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How to Endure Hard Trials

Written by Jim Brandyberry on

Hope is the consolation of the disappointed Christian and it is frequently followed by a period of waiting on God to act. When this waiting is prolonged, endurance becomes essential.

Endurance is defined as “the ability to last, continue, or remain—the ability to stand pain, distress, fatigue.” In fact, endurance is a word derived from the Latin indurare, which means “to hold out.”

Stamina vs. Endurance

Some track coaches have made a distinction between stamina and endurance by explaining stamina as the capacity to hold near-top speed over, say, 400 meters. Endurance, however, is what the marathoner has: the capability to maintain a steady pace, despite weariness, over a long distance.

Family problems, financial worries, physical or emotional difficulties, temptation, grief, and even God’s chastening test our endurance.

What We Can Learn from Job’s Endurance

We can look to the story of Job as just one example. Job, who was a participant in this endurance test, suffered so greatly that he lamented, “Man that is born of a woman is of few days and full of troubles.”

Ages later, Paul’s thorn in the flesh demanded its share of endurance, too. God’s Word to him was, “My grace is sufficient for you, for My strength is made perfect in weakness” (2 Cor. 12:9).

No doubt it was from this fire-tested faith that Paul later wrote to young Timothy, saying: “Endure hardship as a good soldier of Jesus Christ” and “be watchful in all things, endure afflictions.”

Paul said this because he recognized endurance as the mark of a true Christian, one who can echo with Paul, “I have fought a good fight, I have finished my course, I have kept the faith.”

The Blessing of Endurance

So, we know that as Christians, we are called to spiritual endurance. Yet, just as there is a reward for physical endurance, there is a reward for spiritual endurance. James wrote of this when he said, “We count them blessed who endure” (James 5:11). While there is a cost to suffering, Job’s example reminds us that the words of James are indeed true.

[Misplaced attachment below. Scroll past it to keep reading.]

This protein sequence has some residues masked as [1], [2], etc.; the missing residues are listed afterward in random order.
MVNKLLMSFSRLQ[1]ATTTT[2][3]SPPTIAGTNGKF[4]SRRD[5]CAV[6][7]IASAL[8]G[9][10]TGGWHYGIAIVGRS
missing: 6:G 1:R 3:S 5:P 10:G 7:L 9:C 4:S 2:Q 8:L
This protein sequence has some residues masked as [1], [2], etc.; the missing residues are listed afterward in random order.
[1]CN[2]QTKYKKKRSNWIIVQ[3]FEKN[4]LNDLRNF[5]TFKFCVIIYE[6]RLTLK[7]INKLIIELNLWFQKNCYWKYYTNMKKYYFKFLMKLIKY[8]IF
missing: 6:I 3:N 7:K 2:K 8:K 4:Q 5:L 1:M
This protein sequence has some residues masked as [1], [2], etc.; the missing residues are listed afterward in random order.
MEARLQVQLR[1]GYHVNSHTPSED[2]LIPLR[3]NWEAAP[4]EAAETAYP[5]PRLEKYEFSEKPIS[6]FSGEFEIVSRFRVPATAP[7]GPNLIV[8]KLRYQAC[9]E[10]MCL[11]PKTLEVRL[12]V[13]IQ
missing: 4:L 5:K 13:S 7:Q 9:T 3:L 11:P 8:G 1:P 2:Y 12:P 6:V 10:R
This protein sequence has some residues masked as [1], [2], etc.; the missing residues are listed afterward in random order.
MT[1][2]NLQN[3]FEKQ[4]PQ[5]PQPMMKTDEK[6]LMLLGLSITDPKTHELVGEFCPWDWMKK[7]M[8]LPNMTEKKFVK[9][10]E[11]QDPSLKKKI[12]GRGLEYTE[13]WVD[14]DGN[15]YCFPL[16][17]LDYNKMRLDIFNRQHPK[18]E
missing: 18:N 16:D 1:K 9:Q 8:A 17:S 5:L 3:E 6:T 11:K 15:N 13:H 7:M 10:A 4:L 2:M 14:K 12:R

Job lost his possessions, his children, and his health. His well-meaning friends pestered him. Yet, he imperfectly but steadfastly endured to the very end. And the result of that endurance was triumph. Spiritually, Job reaped a deeper relationship with God—stating, ”naked I came from my mother’s womb, and naked shall I return there. The Lord gave, and the Lord has taken away; blessed be the name of the Lord” (Job 1:21).

As he endured the trials, Job realized what you and I must also realize: God sets limits on what the devil can do (1 Cor. 10:13). Cling to that promise! Cling to the hope that, in his providence, God is working through the pain. And the result of God working is, as Job found, for our good. “When He has tried me, I shall come out as gold” (Job 23:10). And Job did emerge from his trial, refined and blessed. We are told that the Lord blessed the latter days of Job more than his beginning (Job 42:12).

At the End of Your Rope?

There are lessons to be learned from Job: be patient, be repentant of sin, and persevere.

Endurance is the power to see life through. Often, it is associated with being captured by a cause and with integrity. It is also associated with the inner strength that proceeds from a faith that declares, “I had fainted, unless I had believed” (Psalm 27:13).

Believed what? For starters, that there are some things that are going to endure for eternity: God’s righteousness, his mercy, his truth, his authority, and his Word.

So, are you at the end of your rope? Some advice, “Tie a knot and hang there!” In other words: hold on… God will renew your strength.


This article was originally published in Disappointment, Hope and Beyond, which has been published in both English and Urdu.

Jim Brandyberry

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